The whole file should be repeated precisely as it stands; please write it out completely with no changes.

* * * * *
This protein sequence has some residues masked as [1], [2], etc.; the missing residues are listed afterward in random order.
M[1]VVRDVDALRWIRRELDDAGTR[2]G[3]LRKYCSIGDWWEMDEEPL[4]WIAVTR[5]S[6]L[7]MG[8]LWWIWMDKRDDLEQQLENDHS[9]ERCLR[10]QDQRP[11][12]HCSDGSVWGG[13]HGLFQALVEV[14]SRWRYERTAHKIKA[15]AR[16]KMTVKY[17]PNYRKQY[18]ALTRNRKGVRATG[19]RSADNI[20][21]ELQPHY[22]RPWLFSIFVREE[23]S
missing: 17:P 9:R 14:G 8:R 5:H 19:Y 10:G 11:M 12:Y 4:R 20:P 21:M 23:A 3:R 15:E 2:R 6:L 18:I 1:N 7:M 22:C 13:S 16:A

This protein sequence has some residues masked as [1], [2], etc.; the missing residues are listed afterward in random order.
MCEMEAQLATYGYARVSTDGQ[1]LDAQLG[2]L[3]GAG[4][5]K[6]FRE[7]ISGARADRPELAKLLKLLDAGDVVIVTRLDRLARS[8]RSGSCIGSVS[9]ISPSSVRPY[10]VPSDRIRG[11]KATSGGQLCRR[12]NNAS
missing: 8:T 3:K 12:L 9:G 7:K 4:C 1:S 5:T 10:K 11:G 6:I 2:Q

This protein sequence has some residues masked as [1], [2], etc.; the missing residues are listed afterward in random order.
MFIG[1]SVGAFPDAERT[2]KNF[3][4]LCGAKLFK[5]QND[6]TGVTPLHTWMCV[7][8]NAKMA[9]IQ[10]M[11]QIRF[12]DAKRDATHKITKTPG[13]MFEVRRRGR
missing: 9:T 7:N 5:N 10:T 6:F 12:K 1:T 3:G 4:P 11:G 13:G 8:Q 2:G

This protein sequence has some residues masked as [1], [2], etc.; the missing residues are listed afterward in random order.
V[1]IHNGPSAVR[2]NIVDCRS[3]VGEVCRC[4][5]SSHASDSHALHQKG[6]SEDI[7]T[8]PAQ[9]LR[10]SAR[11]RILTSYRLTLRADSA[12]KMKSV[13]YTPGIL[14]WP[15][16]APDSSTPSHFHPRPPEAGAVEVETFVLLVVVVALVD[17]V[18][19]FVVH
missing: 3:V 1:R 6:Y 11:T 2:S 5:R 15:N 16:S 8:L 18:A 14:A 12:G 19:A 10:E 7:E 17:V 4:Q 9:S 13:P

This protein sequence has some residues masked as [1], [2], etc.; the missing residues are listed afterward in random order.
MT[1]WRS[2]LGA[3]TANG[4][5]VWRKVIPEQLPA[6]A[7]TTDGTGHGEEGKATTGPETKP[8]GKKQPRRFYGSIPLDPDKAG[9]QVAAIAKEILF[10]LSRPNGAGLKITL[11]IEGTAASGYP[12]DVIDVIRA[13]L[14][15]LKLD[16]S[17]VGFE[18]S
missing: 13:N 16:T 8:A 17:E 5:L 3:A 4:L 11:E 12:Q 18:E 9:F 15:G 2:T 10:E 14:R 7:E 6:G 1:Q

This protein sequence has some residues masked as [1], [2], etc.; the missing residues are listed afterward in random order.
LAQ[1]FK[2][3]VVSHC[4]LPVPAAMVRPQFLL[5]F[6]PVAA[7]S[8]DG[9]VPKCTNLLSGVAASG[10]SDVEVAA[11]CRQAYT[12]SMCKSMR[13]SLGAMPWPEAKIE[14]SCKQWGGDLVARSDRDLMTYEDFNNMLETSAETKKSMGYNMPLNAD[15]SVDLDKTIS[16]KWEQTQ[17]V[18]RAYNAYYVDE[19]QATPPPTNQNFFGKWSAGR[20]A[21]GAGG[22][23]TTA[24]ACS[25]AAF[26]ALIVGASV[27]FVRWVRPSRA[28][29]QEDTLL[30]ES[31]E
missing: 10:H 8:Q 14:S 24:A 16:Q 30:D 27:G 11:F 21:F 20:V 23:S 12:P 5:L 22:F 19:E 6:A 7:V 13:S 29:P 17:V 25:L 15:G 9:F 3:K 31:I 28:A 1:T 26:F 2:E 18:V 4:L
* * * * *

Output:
This protein sequence has some residues masked as [1], [2], etc.; the missing residues are listed afterward in random order.
M[1]VVRDVDALRWIRRELDDAGTR[2]G[3]LRKYCSIGDWWEMDEEPL[4]WIAVTR[5]S[6]L[7]MG[8]LWWIWMDKRDDLEQQLENDHS[9]ERCLR[10]QDQRP[11][12]HCSDGSVWGG[13]HGLFQALVEV[14]SRWRYERTAHKIKA[15]AR[16]KMTVKY[17]PNYRKQY[18]ALTRNRKGVRATG[19]RSADNI[20][21]ELQPHY[22]RPWLFSIFVREE[23]S
missing: 17:P 9:R 14:G 8:R 5:H 19:Y 10:G 11:M 12:Y 4:R 20:P 21:M 23:A 3:R 15:E 2:R 6:L 18:I 1:N 7:M 22:C 13:S 16:A

This protein sequence has some residues masked as [1], [2], etc.; the missing residues are listed afterward in random order.
MCEMEAQLATYGYARVSTDGQ[1]LDAQLG[2]L[3]GAG[4][5]K[6]FRE[7]ISGARADRPELAKLLKLLDAGDVVIVTRLDRLARS[8]RSGSCIGSVS[9]ISPSSVRPY[10]VPSDRIRG[11]KATSGGQLCRR[12]NNAS
missing: 8:T 3:K 12:L 9:G 7:K 4:C 1:S 5:T 10:K 11:G 6:I 2:Q

This protein sequence has some residues masked as [1], [2], etc.; the missing residues are listed afterward in random order.
MFIG[1]SVGAFPDAERT[2]KNF[3][4]LCGAKLFK[5]QND[6]TGVTPLHTWMCV[7][8]NAKMA[9]IQ[10]M[11]QIRF[12]DAKRDATHKITKTPG[13]MFEVRRRGR
missing: 9:T 7:N 5:N 10:T 6:F 12:K 1:T 3:G 4:P 11:G 13:G 8:Q 2:G

This protein sequence has some residues masked as [1], [2], etc.; the missing residues are listed afterward in random order.
V[1]IHNGPSAVR[2]NIVDCRS[3]VGEVCRC[4][5]SSHASDSHALHQKG[6]SEDI[7]T[8]PAQ[9]LR[10]SAR[11]RILTSYRLTLRADSA[12]KMKSV[13]YTPGIL[14]WP[15][16]APDSSTPSHFHPRPPEAGAVEVETFVLLVVVVALVD[17]V[18][19]FVVH
missing: 3:V 1:R 6:Y 11:T 2:S 5:R 15:N 16:S 8:L 18:A 14:A 12:G 19:A 10:E 7:E 17:V 4:Q 9:S 13:P

This protein sequence has some residues masked as [1], [2], etc.; the missing residues are listed afterward in random order.
MT[1]WRS[2]LGA[3]TANG[4][5]VWRKVIPEQLPA[6]A[7]TTDGTGHGEEGKATTGPETKP[8]GKKQPRRFYGSIPLDPDKAG[9]QVAAIAKEILF[10]LSRPNGAGLKITL[11]IEGTAASGYP[12]DVIDVIRA[13]L[14][15]LKLD[16]S[17]VGFE[18]S
missing: 13:N 16:T 8:A 17:E 5:L 3:A 4:L 11:E 12:Q 18:E 9:F 15:G 2:T 10:E 14:R 7:E 6:G 1:Q

This protein sequence has some residues masked as [1], [2], etc.; the missing residues are listed afterward in random order.
LAQ[1]FK[2][3]VVSHC[4]LPVPAAMVRPQFLL[5]F[6]PVAA[7]S[8]DG[9]VPKCTNLLSGVAASG[10]SDVEVAA[11]CRQAYT[12]SMCKSMR[13]SLGAMPWPEAKIE[14]SCKQWGGDLVARSDRDLMTYEDFNNMLETSAETKKSMGYNMPLNAD[15]SVDLDKTIS[16]KWEQTQ[17]V[18]RAYNAYYVDE[19]QATPPPTNQNFFGKWSAGR[20]A[21]GAGG[22][23]TTA[24]ACS[25]AAF[26]ALIVGASV[27]FVRWVRPSRA[28][29]QEDTLL[30]ES[31]E
missing: 10:H 8:Q 14:S 24:A 16:Q 30:D 27:G 11:F 21:F 20:V 23:S 12:P 5:L 22:F 19:E 6:A 7:V 13:S 29:P 17:V 25:L 15:G 9:F 3:K 31:I 28:A 1:T 26:F 2:E 18:V 4:L